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###### (in the spirit of TMTOWTDI)

Monads are one method programmers in pure functional languages use to simulate side-effects (like state and I/O) which aren't normally allowed by their language. Perl doesn't have many limitations when it comes to side-effects (like variable assignment, printing, etc. (But don't press your luck by doing too much in a signal handler)). There are numerous tutorials on the 'Net, but a lot of them seem to assume a high-level mathematics background and none have used Perl as their implementation language. So let's remedy that. Monads do two separate things for us. They simulate state (allowing things like assignment [a=a+1]) and they provide an ordering to our functions (to make sure things like I/O get executed in the correct sequence). If you squint a little bit and try not to carry the idea too far, you can think of monads as sort-of-kind-of like tied functions (if Perl actually had such a beast). When you would try to compute something with one of these tied functions (i.e. by calling it), perl would also invoke some hidden procedure which acts upon our state. (Fig. 1)

## Sequencing

In Haskell, you don't specify the order of execution, but that doesn't mean that there isn't one. All data dependencies need to be met. Think of a system of simultaneous equations...

```X = 1 + 1
Y = 2 * 3
Z = X + Y
```

Both X and Y have to be computed before Z can be evaluated. You can think of lazy functions being like file handles or sockets that block until their answer is known. Pretend that all functions X,Y and Z are executing parallel, but Z is blocked until both X and Y are available.

```#use forking open to start 3 more processes
unless (open X, "-|") {sleep(5); print 1+1;     exit }; # X=1+1
unless (open Y, "-|") {          print 2*3;     exit }; # Y=2*3
unless (open Z, "-|") {          print <X>+<Y>; exit }; # Z=X+Y
print "Z=\n";
print <Z>."\n";
```

In this example, since X and Y don't have side effects, evaluating X first vs. Y first doesn't matter. But if X had the side effect of opening a file and Y was closing a file, you'd better make sure it gets executed in the proper order. Below is the canonical example of a set of functions that have a data dependency.

```#data dependency and manually passing state around
#count how many times some_func gets called
\$state0 = 0;  #initial state
(\$a,\$state1) = some_func(\$x, \$state0);
(\$b,\$state2) = some_func(\$y, \$state1);
(\$c,\$state3) = some_func(\$z, \$state2);
sub some_func
{
my \$state = \$_;
blah; blah;
return (blah, \$state+1);
}
```
And here is how you would normally do it with global variables in a strict language...
```#Mutable state -- global variable
our \$state = 0;
\$a = some_func(\$x);
\$b = some_func(\$y);
\$c = some_func(\$z);
sub some_func
{
blah; blah;
\$state++;
return blah;
}
```

We know that our functions will be executed in the proper order if thy depend on one another, but what do we do if our functions don't naturally depend on one another? We make a dependency up out of thin air.

```#Create artificial dependency
#assume some_func1 and some_func2 don't normally take arguments
\$world2 = some_func1(\$world1);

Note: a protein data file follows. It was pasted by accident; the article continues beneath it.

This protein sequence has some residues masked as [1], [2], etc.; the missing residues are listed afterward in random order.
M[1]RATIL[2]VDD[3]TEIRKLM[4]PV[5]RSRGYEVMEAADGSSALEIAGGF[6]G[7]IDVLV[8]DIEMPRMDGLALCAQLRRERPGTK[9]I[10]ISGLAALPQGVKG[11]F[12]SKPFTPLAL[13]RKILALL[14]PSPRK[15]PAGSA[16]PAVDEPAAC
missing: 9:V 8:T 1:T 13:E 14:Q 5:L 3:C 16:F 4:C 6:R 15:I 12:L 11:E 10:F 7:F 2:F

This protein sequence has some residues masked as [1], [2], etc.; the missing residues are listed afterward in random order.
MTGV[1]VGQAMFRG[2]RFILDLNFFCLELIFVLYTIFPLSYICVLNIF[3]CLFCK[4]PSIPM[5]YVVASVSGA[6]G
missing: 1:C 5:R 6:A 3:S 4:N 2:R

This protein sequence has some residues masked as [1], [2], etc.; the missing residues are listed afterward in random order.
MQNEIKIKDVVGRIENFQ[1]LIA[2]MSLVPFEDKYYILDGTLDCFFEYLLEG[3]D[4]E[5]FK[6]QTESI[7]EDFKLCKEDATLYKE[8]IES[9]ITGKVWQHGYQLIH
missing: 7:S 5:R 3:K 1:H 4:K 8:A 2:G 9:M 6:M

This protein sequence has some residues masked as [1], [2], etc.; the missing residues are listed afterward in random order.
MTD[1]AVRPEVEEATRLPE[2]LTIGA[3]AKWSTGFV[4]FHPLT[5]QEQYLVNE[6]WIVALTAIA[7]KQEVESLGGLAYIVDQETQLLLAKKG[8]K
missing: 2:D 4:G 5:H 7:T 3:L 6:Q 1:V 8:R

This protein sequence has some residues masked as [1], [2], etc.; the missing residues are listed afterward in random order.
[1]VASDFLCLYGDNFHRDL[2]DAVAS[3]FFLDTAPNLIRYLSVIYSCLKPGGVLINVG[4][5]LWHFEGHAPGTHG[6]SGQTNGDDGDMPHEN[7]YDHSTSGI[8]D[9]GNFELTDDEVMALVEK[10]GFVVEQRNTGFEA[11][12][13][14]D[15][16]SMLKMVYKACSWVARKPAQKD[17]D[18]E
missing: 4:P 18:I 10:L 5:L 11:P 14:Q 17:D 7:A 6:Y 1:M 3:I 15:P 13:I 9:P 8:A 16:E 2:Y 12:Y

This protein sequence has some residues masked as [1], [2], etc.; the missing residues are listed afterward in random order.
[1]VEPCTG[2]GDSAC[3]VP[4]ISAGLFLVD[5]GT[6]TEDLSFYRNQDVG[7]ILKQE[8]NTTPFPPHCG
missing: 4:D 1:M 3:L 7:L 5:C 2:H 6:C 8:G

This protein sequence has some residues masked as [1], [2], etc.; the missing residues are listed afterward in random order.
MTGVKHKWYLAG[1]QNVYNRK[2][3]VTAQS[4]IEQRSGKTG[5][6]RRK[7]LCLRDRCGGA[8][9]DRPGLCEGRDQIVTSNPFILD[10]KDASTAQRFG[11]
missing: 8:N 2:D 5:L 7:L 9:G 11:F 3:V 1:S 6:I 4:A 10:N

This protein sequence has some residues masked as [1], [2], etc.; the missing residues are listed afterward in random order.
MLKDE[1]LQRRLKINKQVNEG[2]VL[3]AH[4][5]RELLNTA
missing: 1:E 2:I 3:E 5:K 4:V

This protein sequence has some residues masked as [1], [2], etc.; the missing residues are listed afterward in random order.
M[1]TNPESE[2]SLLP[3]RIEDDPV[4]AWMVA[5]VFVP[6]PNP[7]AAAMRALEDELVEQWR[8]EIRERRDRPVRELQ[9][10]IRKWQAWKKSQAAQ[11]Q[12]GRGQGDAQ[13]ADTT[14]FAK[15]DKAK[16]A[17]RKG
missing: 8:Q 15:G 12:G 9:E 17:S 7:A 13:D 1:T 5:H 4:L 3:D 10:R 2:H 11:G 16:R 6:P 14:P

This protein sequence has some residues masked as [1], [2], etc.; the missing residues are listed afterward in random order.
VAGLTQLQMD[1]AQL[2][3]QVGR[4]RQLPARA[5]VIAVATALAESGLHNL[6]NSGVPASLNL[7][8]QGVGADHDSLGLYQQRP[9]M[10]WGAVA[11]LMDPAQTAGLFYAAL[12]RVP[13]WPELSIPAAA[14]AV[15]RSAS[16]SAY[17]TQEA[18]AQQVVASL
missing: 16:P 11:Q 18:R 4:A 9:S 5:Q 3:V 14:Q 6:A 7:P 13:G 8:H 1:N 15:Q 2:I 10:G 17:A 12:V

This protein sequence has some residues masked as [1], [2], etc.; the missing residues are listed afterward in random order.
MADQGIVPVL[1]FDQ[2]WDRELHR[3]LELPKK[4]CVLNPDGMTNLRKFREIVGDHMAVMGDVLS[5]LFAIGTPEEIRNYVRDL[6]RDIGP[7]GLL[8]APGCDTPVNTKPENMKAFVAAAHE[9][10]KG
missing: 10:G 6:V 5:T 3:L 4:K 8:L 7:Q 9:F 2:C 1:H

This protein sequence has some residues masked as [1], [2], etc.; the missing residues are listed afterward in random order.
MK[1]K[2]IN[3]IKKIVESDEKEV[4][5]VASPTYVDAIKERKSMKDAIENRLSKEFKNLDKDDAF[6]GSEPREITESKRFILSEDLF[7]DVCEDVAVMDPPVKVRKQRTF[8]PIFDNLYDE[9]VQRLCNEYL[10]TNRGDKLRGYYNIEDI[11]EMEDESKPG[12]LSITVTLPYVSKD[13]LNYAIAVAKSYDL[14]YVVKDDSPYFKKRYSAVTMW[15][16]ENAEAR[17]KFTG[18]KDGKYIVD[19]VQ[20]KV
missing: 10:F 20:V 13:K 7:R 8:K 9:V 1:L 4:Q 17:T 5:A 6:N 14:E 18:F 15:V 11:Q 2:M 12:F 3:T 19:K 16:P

\$world3 = some_func2(\$world2);
```
Hmmmm... Making up useless variables doesn't sound very scientific, but don't worry, they get optimized away. The first pass of the compiler will analyze the dependencies and make sure the operations get executed in the proper sequence. Then the optimizing pass will eliminate the spurious "\$world" we've invented. Once we've got an execution order defined, we can execute side-effecting code all we like. Well, almost. Haskell is supposed to be referentially transparent, but what about functions like getCh? Obviously they can't be referentially transparent, right? That is correct. So Haskell provides a language primitive to deal with this. It is known as "ccall", and it takes a pointer to a C function, calls it, and returns its result. "ccall" is defined to be strict (non-lazy) and it is also flagged as being not referentially transparent, so the compiler won't perform optimizations which depend on that property. Once we've identified a need to create dependencies, we can start to recognize patterns in our code and build functions to abstract them away.

```# "Then" factors out commonalities in the above code
\$s = Then(&some_func1, Then(&some_func2, &some_func3));
sub Then
{
(\$f, \$more) = @_;
return sub{
my \$world1 = shift;

my \$world2 = \$f->(\$world1);
my \$world3 = \$more->(\$world2);
}
}
```

## Data

Essentially a monad is a hidden data structure (Fig. 1) which automatically passes state around for us. We could manually pass state into functions and pass it back out again like we've seen, but this is tedious and boring. Monads supposed to be a way of letting the machines do the work for us.

These hidden data structures are composed of closures (also know as anonymous subroutines). Before we get too involved, let's see just what sorts of data structures we can build with closures. Below is a list made of closures.

``` \$l = sub{(3.14, sub{(2.7, sub{(1, sub{(0,undef)})})})};
```

When \$l is executed, it returns a pair, the first item of the pair is the next value in the list (the head), and the second item is a closure which represents the rest of the list (the tail). We can create functions which manipulate this new type of list we've just created.

```
{
(my \$h, my \$t)=\$_->() if defined(\$_);
return \$h;
}
sub tail  #returns tail of a list
{
(my \$h, my \$t)=\$_->() if defined(\$_);
return \$t;
}
sub cons  #helper function to construct new lists
{
my \$val=shift; my \$list=shift;
return sub { return (\$val, \$list) }
}
```

With the new cons() function we could create our original list like cons(3.14, cons(2.7, cons(1, cons(0,undef)))) And here's a version of map (notice the capital 'M')...

```
sub Map
{
my \$f=shift; my \$list=shift;
(my \$head, my \$tail)=\$list->() if defined(\$list);
}
```